In an abstract from his Easter Message, John Fry, the Vicar of the Theydon Parishes wrote “Easter is the Oldest and Greatest Festival in the Christian Calendar. It is a festival of new life celebrating that nothing, not even the grave, could contain Jesus Christ”. The date of Easter varies, taking place on the first Sunday after the full moon following the vernal equinox.  Some may say Christians are fools to believe such stories as found in the Bible but, for the best part of the last two thousand years, there have been people who have found belief in the Easter story to be life changing.

Although not of any particular religious significance, many eyes could have been turned skywards this Easter weekend to possibly see an unusual sight. The Chinese Tiangong 1 space station was leaving its orbit and re-entering the earth's atmosphere having reached to end of its useful life. This 40 ft by 10 ft craft was free falling and had been detected by radar as being only 120 miles away from the earth's surface. It was expected to burn up in a spectacular display with only a few fragments reaching the earth or sea. The precise location for this “landing” was not apparently known but the Station’s demise caused some concern.
he Women’s World Day of Prayer was celebrated in the Theydon Bois Baptist Church.


The Theydon Art Group (TAG) held an evening open meeting for an illustrated lecture given by Keith West entitled “Artists’ Bloomers”.

The TBWI held their March meeting in the TBVH when Hilary Hedderick gave a demonstration of spinning yarn from a variety of wools using a basic old fashioned spinning wheel.


The month began with  “winter in control” with severe weather which badly affected local road and rail links, There was an increasing tendency for parents to remove  their children from school during term time to avoid the high expense of peak time holidays, the population was concerned about the poisoning of two Russian defectors in Salisbury which could result of another cold war, the Government announced the return of the blue British passport and then angered many by announcing that they would be printed in the EEC and the Holy Grail of cricket was dented by the Australians tampering with the ball during a test match. The month ended with a Chinese space lab about to return to earth “somewhere on the planet” in an uncontrolled descent, and Spring advanced progressively with cold wet weather and bright flowers - just in time for Easter.



February 2018



The increase in local crime which appeared to be related to the reduction in the number of police officers and the closure of police stations was causing concern. Consequently a freelance security organization, Theydon Security Ltd, apparently based in Thornwood Epping and comprising ex police officers and ex military personnel, was advertising its services. This organization offered a 24 hour 7 day a week physical presence in Theydon Bois for a fee of 70p per dwelling per day; this function would be backed by a 24 hour 365 days help desk. This service would apply to Theydon Bois only and the personnel employed would use liveried and nondescript vehicles. If a crime was witnessed, a citizen’s arrest would be made and the police called. Similar private security organizations were appearing elsewhere in the country.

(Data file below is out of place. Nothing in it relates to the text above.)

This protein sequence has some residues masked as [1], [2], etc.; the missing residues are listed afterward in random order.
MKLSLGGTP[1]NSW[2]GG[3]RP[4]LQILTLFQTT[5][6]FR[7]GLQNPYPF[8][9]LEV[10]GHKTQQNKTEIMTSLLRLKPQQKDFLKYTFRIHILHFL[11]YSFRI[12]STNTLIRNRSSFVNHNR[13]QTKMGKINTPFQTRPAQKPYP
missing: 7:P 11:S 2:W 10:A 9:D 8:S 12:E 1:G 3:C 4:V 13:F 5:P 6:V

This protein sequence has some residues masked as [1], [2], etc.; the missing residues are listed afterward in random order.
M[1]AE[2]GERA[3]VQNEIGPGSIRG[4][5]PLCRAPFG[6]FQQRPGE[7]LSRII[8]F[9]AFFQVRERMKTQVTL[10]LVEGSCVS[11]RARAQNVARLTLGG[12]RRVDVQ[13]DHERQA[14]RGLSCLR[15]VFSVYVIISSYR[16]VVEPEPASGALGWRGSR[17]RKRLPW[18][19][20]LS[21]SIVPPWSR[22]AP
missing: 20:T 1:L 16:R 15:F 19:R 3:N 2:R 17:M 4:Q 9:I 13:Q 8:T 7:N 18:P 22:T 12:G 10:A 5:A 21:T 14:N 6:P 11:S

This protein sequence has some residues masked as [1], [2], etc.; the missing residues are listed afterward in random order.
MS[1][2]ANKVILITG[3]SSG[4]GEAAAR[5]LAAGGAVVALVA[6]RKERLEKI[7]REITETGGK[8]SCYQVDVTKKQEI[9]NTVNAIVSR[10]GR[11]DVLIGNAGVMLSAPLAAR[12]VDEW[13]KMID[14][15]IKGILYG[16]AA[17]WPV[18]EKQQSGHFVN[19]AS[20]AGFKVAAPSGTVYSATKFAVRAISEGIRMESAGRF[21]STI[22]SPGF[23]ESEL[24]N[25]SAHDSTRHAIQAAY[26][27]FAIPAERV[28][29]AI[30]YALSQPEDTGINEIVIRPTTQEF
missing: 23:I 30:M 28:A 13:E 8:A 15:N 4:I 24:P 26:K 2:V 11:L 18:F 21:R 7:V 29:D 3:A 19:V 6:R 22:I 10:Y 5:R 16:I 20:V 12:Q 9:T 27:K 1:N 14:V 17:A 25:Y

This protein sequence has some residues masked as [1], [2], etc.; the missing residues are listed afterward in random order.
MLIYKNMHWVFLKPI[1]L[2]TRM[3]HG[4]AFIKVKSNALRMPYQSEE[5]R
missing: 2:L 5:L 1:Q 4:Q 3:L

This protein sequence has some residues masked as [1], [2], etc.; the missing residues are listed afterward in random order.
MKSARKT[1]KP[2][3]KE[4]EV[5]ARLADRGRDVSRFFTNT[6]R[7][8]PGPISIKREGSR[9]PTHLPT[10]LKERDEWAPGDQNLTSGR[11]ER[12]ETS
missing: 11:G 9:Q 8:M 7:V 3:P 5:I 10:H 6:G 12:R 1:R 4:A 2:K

Another sad sign of the times was the need for people to be taught to knit, once a common activity. Consequently, knitting classes were being held on the 1st and 3rd Wednesdays of the month in the St Mary’s Church Hall with the dual aim of teaching this skill and making coloured knitted squares to help the bonding of mothers and their babies in the St Thomas’s Neonatal Intensive care Unit.

A ”Sink Hole” appeared in the road at Heath Drive near to its junction with Duke’s Avenue. For several days motor traffic had negotiated the hazard with difficulty but the Drive was eventually closed and diversionary routes established so causing problems for the Primary school and other traffic. High water tables and unstable ground conditions were not unknown in the Village and recent winter rains may have created this unusual road hazard which had become known as "the mother of all potholes”.

To the dismay of some residents, the BT telephone call facility outside the chemists in the Village shopping area was removed, apparently without due notice being given. This facility had been in the Village for many years, and, even in this era of mobile telephones, was important to some e.g. when their phone batteries had not been charged. Someone must have thought that its removal was “progress” in this day and age, but the facility was still useful and important in emergencies.